Functional magnetic resonance imaging (fMRI) is most commonly based on echo-planar imaging (EPI). With higher field strengths, gradient performance, and computational power, real-time fMRI has become feasible; that is, brain activation can be monitored during the ongoing scan. However, EPI suffers from geometric distortions due to inhomogeneities of the magnetic field, especially close to air-tissue interfaces. Thus, functional activations might be mislocalized and assigned to the wrong anatomical structures. Several techniques have been reported which reduce geometric distortions, for example, mapping of the static magnetic field B0 or the point spread function for all voxels. Yet these techniques require additional reference scans and in some cases extensive computational time. Moreover, only static field inhomogeneities can be corrected, because the correction is based on a static reference scan. We present an approach which allows for simultaneous acquisition and distortion correction of a functional image without a reference scan. The technique is based on a modified multi-echo EPI data acquisition scheme using a phase-encoding (PE) gradient with alternating polarity. The images exhibit opposite distortions due to the inverted PE gradient. After adjusting the contrast of the images acquired at different echo times, this information is used for the distortion correction. We present the theory, implementation, and applications of this single-shot distortion correction. Significant reduction in geometric distortion is shown both for phantom images and human fMRI data. Moreover, sensitivity to the blood oxygen level-dependent (BOLD) effect is increased by weighted summation of the undistorted images.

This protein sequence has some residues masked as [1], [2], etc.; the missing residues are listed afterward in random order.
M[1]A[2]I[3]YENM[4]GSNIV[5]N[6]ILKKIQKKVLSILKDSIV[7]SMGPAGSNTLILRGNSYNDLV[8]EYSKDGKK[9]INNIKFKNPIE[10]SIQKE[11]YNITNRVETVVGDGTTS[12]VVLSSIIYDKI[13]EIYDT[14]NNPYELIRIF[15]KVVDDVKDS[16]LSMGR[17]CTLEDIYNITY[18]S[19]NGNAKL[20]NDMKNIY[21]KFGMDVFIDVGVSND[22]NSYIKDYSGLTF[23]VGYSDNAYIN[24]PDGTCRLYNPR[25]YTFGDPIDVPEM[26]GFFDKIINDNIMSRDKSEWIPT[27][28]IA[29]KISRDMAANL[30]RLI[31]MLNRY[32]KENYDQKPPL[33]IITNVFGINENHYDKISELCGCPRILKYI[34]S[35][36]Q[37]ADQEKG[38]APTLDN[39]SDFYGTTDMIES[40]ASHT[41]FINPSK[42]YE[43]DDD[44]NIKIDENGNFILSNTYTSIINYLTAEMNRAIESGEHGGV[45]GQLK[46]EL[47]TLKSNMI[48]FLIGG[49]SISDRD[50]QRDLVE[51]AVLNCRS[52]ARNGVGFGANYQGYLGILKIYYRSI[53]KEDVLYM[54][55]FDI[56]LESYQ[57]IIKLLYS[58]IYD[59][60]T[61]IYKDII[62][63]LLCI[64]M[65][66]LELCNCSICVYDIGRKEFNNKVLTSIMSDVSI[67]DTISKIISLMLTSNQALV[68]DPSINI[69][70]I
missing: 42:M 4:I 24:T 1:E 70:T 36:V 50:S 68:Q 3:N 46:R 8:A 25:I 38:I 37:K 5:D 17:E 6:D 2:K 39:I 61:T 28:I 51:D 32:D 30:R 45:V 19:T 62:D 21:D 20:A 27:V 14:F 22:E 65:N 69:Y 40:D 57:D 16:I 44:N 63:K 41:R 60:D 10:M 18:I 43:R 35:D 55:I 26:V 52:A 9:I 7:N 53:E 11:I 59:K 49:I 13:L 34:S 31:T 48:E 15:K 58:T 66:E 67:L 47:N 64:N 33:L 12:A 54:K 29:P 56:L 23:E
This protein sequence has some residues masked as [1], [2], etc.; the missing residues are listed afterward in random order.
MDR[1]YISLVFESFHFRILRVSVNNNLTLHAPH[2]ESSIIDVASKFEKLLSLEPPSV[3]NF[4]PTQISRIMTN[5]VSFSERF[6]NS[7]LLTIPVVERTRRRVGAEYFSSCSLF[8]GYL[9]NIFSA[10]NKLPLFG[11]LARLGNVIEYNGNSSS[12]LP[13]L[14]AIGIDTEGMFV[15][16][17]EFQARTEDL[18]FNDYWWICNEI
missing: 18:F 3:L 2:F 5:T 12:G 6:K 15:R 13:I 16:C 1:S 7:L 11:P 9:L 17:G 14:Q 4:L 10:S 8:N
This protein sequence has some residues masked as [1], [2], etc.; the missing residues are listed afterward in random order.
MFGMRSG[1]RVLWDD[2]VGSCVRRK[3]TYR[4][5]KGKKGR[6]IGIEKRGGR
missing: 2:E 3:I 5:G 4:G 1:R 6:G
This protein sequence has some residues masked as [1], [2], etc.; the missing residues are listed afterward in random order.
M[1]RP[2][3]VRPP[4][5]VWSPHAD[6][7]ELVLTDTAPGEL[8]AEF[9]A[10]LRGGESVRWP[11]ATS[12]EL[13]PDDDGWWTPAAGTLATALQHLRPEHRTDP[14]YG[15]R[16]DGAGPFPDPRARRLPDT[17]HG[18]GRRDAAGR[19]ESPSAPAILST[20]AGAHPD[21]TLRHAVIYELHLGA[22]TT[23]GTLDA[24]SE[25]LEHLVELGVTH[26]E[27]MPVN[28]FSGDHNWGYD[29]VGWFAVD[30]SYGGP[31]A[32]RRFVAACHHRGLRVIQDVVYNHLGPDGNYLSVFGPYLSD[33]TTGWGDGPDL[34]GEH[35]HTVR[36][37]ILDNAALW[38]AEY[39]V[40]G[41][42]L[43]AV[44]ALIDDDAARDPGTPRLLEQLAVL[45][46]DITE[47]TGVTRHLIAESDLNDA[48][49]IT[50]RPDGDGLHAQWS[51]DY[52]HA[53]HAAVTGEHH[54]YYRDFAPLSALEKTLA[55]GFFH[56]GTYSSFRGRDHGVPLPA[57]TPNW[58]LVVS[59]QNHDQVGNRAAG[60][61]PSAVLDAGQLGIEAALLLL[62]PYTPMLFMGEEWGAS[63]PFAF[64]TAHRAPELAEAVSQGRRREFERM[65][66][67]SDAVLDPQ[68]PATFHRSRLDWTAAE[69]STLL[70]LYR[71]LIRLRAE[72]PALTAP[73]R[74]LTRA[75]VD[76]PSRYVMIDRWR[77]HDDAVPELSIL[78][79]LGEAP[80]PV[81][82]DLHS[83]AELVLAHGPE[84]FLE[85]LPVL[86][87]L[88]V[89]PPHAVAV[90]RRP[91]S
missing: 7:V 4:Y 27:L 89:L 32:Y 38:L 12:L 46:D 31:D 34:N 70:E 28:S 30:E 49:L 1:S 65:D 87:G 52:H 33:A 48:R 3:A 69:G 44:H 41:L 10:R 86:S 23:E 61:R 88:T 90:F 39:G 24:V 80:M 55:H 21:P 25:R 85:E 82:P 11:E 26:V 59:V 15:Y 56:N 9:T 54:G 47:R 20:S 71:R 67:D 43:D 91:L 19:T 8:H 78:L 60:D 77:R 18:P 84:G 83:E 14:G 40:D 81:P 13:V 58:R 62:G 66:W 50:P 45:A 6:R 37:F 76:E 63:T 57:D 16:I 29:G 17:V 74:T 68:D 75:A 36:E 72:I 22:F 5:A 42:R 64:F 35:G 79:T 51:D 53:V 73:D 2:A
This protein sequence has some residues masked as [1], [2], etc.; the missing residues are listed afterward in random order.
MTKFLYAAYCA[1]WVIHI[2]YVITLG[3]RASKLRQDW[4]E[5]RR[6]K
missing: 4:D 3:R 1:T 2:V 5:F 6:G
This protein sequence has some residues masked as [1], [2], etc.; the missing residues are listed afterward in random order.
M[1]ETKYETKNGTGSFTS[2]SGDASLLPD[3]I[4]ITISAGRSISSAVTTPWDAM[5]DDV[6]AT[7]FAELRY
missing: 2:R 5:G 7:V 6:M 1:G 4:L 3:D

- Distortion correction
- Echo-planar imaging
- Functional magnetic resonance imaging
ASJC Scopus subject areas
- Cognitive Neuroscience